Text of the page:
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This document is the qbapp user manual. It describes the main features of the qbapp web application and the possibilities that it offers. The qbapp is a cloud-based web application developed by Open Cosmos to allow customers to:

  • Perform mission analysis studies based on the payload characteristics that the user defines and the platform solution that Open Cosmos suggests.
  • Interact with qbkit in a Hardware-in-the-loop environment where qbkit responds according to an scenario previously defined.

Access to qbapp is restricted to Open Cosmos customers that have already bought qbkit. The credentials to access the application will be delivered during the first Kick-Off call.


In case you have any problem interacting with qbapp, do not hesitate to contact the Open Cosmos customer service (Link to the bug tracking system page).

Login page


The login page is publicly accessible and allows access to the qbapp with the authorised credentials. It is a simple page that requests the user to be identified by providing a Username and a Password. Once the user inserts its login information, it will be redirected to the initial page of qbapp.

Home page

The initial home page is the starting point of qbapp, after the access credentials have successfully been introduced by the user.

The top bar of the home page will always remain on the top and it contains a menu on the right side that allows to go back to the home page or to logout and exit the qbapp at any point. The logo of Open Cosmos in the center can be also used to return to the home page when clicked and there is also a clock whose time format can be selected as: Local Time, UTC, EDT, GMT or EST.

The page is divided in three main sections giving a view for the missions defined by the user and a view for the network of available ground stations (bottom left) and the available launch slots (bottom right).

Home Page.png

Program Overview

The qbapp approach is based on modularity and scalability in the interaction with the customer by introducing the concepts of scenario, mission and space program. All three concepts can be defined and customised by the user depending on the requirements.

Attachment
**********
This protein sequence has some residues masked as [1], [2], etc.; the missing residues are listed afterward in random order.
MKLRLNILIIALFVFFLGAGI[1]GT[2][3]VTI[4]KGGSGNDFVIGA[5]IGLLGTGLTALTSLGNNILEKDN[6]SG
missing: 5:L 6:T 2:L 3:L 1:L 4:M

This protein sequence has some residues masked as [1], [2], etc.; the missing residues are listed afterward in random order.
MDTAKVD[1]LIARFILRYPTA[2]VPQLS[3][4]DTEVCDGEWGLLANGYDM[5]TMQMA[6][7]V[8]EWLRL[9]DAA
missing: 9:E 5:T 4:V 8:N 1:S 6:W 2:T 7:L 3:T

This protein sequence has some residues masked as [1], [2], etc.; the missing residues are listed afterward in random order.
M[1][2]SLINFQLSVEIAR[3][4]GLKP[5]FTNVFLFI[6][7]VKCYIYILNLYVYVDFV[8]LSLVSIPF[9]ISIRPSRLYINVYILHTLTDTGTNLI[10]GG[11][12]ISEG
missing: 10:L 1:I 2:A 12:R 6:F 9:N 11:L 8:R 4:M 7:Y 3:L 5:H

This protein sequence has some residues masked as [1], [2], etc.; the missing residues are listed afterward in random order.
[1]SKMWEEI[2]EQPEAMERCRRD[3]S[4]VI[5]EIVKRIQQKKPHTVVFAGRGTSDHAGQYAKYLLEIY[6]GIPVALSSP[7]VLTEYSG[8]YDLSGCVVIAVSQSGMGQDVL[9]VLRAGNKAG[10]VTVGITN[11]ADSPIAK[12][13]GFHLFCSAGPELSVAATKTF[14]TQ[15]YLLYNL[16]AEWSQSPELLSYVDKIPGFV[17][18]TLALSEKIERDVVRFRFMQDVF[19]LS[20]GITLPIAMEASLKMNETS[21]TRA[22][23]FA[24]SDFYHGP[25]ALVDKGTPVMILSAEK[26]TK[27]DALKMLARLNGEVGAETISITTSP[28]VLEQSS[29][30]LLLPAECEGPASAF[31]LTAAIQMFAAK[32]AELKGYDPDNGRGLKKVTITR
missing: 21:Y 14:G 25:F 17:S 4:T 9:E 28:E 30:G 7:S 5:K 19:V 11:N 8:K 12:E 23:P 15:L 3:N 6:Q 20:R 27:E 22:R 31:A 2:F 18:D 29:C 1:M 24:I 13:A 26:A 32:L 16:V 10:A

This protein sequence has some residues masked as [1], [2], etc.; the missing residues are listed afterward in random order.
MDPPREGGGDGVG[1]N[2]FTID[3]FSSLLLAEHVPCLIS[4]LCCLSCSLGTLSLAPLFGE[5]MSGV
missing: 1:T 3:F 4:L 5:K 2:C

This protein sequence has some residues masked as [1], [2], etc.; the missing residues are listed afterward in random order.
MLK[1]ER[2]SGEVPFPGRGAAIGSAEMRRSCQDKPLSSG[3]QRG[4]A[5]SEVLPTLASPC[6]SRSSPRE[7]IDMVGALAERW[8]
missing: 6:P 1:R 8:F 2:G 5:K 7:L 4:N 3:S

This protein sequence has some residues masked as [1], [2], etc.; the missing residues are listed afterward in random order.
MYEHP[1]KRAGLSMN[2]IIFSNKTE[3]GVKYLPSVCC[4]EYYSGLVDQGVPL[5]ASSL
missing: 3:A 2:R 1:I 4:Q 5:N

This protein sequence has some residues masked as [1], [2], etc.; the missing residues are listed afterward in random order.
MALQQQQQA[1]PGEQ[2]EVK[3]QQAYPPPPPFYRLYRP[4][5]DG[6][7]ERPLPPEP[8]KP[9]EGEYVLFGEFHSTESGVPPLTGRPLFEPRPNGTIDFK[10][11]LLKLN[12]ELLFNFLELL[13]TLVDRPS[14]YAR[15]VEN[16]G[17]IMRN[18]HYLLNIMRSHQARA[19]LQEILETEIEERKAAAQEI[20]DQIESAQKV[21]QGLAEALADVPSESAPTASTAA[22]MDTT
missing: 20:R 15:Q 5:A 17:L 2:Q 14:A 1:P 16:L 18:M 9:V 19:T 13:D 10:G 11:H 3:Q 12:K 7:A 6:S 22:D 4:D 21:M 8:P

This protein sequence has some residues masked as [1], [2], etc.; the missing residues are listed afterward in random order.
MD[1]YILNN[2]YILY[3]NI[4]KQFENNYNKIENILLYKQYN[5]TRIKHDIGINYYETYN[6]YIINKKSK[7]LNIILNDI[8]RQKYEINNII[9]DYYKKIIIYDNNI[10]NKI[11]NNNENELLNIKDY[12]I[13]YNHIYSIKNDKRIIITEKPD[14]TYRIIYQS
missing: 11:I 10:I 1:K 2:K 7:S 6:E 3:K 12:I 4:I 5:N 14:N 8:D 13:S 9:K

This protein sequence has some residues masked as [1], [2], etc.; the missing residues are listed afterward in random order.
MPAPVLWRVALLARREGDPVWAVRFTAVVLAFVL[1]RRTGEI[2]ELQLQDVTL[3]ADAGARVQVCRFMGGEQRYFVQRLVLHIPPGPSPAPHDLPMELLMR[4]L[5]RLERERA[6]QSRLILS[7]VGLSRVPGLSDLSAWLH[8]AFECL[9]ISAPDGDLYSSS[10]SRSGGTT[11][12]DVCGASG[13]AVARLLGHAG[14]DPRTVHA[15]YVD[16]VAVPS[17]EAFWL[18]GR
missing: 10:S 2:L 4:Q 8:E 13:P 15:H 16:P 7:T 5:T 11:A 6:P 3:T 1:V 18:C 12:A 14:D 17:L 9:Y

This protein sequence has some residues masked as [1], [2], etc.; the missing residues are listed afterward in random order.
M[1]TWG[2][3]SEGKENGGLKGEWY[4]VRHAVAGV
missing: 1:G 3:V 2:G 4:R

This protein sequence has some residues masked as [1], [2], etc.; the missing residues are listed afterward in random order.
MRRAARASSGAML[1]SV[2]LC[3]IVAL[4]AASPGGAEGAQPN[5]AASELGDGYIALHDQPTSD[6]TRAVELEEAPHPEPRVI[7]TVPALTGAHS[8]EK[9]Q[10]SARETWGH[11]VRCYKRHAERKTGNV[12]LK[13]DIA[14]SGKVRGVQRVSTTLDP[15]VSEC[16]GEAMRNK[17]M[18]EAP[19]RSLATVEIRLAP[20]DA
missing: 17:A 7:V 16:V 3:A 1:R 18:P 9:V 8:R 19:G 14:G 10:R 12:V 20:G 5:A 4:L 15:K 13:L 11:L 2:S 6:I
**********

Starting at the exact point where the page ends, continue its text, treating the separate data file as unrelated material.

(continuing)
A scenario is a set of characteristics that define:

  • The payload interface with the spacecraft platform.
  • The nominal orbit in which the case study is based.
  • The set of ground stations that will be used to download data and telemetry and upload commands.
  • The set of simulation parameters from which the data will be computed.

Scenarios are convenient tools to be able to save and retrieve simulated data. The user is encouraged to perform mission analysis studies by varying parameters of a nominal mission and saving the derived scenarios within the same mission. In this manner, the user can study the interaction of its payload with qbkit for different scenarios without having to change the input values, as explained in the hardware-in-the-loop section.

A mission is, from the qbapp perspective and for this early adopters version, an aggregation of different scenarios. Although it is not necessary, it is recommended that the user takes advantage of this functionality to classify scenarios in different missions according to common characteristics. An example can be a user that wants to study the interface between his camera and the qbkit at different altitudes of a Sun Synchronous Orbit (SSO). In this case, the user may create a mission and aggregate different scenarios whose unique variation is the semimajor axis. If, for any reason, she/he wants to change the type of payload and introduce a scientific experiment and study his interaction with the platform in Polar Orbit (PO), she/he may create a new mission and aggregate different scenarios in a similar way.